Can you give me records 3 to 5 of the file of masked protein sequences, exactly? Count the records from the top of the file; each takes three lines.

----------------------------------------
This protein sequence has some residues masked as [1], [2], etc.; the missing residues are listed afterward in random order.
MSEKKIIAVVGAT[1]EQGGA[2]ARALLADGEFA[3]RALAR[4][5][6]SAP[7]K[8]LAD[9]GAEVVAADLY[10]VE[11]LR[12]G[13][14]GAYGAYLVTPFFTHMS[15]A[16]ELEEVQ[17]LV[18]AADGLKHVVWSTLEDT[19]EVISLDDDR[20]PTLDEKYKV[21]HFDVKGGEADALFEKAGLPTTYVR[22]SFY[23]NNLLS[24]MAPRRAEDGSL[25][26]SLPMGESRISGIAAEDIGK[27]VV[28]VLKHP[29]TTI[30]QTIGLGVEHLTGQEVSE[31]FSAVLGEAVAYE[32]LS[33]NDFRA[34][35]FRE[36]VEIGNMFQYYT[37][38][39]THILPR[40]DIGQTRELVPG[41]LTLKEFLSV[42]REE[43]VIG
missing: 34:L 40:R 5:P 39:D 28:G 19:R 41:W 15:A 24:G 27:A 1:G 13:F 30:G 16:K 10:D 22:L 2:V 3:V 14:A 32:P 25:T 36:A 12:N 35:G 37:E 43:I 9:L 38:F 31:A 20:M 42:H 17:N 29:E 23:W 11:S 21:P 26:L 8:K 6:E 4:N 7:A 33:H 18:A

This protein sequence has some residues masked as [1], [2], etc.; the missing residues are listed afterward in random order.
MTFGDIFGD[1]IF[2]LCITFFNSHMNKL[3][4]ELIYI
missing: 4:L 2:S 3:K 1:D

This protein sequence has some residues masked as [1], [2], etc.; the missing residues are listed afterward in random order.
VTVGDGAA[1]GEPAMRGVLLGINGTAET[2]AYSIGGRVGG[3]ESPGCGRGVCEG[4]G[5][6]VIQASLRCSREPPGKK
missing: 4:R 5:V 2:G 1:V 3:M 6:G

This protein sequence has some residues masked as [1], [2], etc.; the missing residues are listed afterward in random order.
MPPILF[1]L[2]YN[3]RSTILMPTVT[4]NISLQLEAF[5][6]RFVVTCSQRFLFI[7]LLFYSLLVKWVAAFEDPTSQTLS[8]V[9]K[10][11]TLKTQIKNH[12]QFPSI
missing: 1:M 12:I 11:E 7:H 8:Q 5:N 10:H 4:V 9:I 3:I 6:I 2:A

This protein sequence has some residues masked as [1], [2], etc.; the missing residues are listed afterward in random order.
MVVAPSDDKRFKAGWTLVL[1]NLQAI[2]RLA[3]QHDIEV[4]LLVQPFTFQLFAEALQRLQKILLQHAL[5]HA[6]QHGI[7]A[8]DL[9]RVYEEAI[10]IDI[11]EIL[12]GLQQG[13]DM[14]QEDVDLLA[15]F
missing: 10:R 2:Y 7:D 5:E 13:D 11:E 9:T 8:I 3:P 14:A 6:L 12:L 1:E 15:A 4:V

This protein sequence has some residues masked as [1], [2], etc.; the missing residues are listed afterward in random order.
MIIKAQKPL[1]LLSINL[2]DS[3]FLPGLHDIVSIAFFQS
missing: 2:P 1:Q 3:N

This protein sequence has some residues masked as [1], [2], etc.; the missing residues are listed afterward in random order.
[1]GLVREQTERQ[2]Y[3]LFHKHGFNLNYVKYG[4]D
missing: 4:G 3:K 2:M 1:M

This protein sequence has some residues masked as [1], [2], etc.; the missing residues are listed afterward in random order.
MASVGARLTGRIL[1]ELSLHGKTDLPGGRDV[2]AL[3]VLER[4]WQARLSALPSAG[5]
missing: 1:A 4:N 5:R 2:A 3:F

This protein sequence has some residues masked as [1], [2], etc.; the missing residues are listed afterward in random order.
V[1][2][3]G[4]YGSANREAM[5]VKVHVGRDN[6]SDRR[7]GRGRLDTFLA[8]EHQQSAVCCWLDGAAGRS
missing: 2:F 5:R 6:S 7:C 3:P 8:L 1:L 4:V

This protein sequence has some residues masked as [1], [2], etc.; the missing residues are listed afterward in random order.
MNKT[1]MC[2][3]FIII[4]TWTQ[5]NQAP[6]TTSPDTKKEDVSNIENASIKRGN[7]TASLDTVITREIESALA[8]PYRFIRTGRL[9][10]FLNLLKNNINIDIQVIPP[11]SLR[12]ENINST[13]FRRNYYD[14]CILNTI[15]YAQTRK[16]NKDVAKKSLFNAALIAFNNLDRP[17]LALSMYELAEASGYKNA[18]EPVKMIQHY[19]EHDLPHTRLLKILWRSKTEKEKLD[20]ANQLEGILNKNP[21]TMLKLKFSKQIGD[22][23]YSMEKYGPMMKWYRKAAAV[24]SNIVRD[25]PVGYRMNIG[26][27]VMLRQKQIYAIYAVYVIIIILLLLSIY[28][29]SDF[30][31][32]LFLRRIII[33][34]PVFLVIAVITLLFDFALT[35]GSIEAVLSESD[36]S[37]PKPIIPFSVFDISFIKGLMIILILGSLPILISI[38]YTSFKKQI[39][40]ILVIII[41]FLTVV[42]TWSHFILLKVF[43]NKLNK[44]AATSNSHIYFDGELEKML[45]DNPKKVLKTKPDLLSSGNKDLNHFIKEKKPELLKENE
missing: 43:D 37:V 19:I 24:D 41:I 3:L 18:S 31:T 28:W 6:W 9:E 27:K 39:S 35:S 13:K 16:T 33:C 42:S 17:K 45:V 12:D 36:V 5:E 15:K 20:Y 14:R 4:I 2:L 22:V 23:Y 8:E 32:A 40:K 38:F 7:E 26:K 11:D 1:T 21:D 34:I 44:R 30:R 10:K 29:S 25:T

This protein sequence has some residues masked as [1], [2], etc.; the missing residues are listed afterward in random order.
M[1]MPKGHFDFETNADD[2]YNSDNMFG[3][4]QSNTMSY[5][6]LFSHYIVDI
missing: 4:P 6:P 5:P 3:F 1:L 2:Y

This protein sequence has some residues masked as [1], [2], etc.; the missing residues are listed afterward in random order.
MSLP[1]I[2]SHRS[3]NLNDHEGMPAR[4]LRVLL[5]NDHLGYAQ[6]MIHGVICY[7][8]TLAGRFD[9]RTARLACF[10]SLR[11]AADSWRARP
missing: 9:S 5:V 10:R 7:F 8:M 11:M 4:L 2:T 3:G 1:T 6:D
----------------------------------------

This protein sequence has some residues masked as [1], [2], etc.; the missing residues are listed afterward in random order.
VTVGDGAA[1]GEPAMRGVLLGINGTAET[2]AYSIGGRVGG[3]ESPGCGRGVCEG[4]G[5][6]VIQASLRCSREPPGKK
missing: 4:R 5:V 2:G 1:V 3:M 6:G

This protein sequence has some residues masked as [1], [2], etc.; the missing residues are listed afterward in random order.
MPPILF[1]L[2]YN[3]RSTILMPTVT[4]NISLQLEAF[5][6]RFVVTCSQRFLFI[7]LLFYSLLVKWVAAFEDPTSQTLS[8]V[9]K[10][11]TLKTQIKNH[12]QFPSI
missing: 1:M 12:I 11:E 7:H 8:Q 5:N 10:H 4:V 9:I 3:I 6:I 2:A

This protein sequence has some residues masked as [1], [2], etc.; the missing residues are listed afterward in random order.
MVVAPSDDKRFKAGWTLVL[1]NLQAI[2]RLA[3]QHDIEV[4]LLVQPFTFQLFAEALQRLQKILLQHAL[5]HA[6]QHGI[7]A[8]DL[9]RVYEEAI[10]IDI[11]EIL[12]GLQQG[13]DM[14]QEDVDLLA[15]F
missing: 10:R 2:Y 7:D 5:E 13:D 11:E 9:T 8:I 3:P 14:A 6:L 12:L 1:E 15:A 4:V